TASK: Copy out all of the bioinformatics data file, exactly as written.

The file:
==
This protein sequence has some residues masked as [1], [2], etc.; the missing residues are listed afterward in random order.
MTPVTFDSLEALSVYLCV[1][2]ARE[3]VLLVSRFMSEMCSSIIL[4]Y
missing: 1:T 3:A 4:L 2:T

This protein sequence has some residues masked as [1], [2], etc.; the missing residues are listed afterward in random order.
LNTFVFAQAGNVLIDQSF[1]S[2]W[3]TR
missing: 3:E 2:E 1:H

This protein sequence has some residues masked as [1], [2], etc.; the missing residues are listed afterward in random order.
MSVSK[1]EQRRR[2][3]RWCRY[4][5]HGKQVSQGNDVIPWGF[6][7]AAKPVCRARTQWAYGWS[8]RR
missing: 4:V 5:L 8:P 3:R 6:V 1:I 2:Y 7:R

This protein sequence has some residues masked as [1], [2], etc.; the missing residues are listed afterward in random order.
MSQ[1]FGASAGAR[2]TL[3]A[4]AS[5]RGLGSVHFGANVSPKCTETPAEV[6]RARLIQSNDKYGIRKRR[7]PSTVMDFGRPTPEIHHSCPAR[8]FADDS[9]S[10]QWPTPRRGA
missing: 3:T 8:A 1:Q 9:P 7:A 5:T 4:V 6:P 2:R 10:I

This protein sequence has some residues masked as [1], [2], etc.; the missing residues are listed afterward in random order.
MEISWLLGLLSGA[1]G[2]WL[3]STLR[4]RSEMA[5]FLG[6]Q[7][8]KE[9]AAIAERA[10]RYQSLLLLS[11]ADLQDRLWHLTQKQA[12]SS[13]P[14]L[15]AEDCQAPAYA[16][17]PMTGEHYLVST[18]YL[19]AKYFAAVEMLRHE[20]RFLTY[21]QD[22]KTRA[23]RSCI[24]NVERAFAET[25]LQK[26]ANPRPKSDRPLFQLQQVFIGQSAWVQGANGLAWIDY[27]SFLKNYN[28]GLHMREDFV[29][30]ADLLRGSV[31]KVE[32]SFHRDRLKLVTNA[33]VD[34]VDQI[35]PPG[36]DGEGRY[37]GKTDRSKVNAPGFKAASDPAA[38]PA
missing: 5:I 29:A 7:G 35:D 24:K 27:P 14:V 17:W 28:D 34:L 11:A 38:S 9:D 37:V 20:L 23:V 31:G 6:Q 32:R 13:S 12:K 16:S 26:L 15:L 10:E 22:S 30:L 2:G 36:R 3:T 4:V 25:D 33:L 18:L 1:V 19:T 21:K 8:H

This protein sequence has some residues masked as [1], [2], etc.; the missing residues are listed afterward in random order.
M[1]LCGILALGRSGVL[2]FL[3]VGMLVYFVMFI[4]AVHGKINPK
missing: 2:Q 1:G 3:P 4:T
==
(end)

This protein sequence has some residues masked as [1], [2], etc.; the missing residues are listed afterward in random order.
MTPVTFDSLEALSVYLCV[1][2]ARE[3]VLLVSRFMSEMCSSIIL[4]Y
missing: 1:T 3:A 4:L 2:T

This protein sequence has some residues masked as [1], [2], etc.; the missing residues are listed afterward in random order.
LNTFVFAQAGNVLIDQSF[1]S[2]W[3]TR
missing: 3:E 2:E 1:H

This protein sequence has some residues masked as [1], [2], etc.; the missing residues are listed afterward in random order.
MSVSK[1]EQRRR[2][3]RWCRY[4][5]HGKQVSQGNDVIPWGF[6][7]AAKPVCRARTQWAYGWS[8]RR
missing: 4:V 5:L 8:P 3:R 6:V 1:I 2:Y 7:R

This protein sequence has some residues masked as [1], [2], etc.; the missing residues are listed afterward in random order.
MSQ[1]FGASAGAR[2]TL[3]A[4]AS[5]RGLGSVHFGANVSPKCTETPAEV[6]RARLIQSNDKYGIRKRR[7]PSTVMDFGRPTPEIHHSCPAR[8]FADDS[9]S[10]QWPTPRRGA
missing: 3:T 8:A 1:Q 9:P 7:A 5:T 4:V 6:P 2:R 10:I

This protein sequence has some residues masked as [1], [2], etc.; the missing residues are listed afterward in random order.
MEISWLLGLLSGA[1]G[2]WL[3]STLR[4]RSEMA[5]FLG[6]Q[7][8]KE[9]AAIAERA[10]RYQSLLLLS[11]ADLQDRLWHLTQKQA[12]SS[13]P[14]L[15]AEDCQAPAYA[16][17]PMTGEHYLVST[18]YL[19]AKYFAAVEMLRHE[20]RFLTY[21]QD[22]KTRA[23]RSCI[24]NVERAFAET[25]LQK[26]ANPRPKSDRPLFQLQQVFIGQSAWVQGANGLAWIDY[27]SFLKNYN[28]GLHMREDFV[29][30]ADLLRGSV[31]KVE[32]SFHRDRLKLVTNA[33]VD[34]VDQI[35]PPG[36]DGEGRY[37]GKTDRSKVNAPGFKAASDPAA[38]PA
missing: 5:I 29:A 7:G 35:D 24:K 27:P 14:V 17:W 28:D 34:L 11:A 38:S 9:D 37:V 20:L 23:V 31:G 6:Q 32:R 13:S 12:K 16:S 26:L 15:L 10:E 22:S 30:L 2:G 36:R 3:T 4:V 25:D 33:L 18:L 1:V 19:T 21:K 8:H

This protein sequence has some residues masked as [1], [2], etc.; the missing residues are listed afterward in random order.
M[1]LCGILALGRSGVL[2]FL[3]VGMLVYFVMFI[4]AVHGKINPK
missing: 2:Q 1:G 3:P 4:T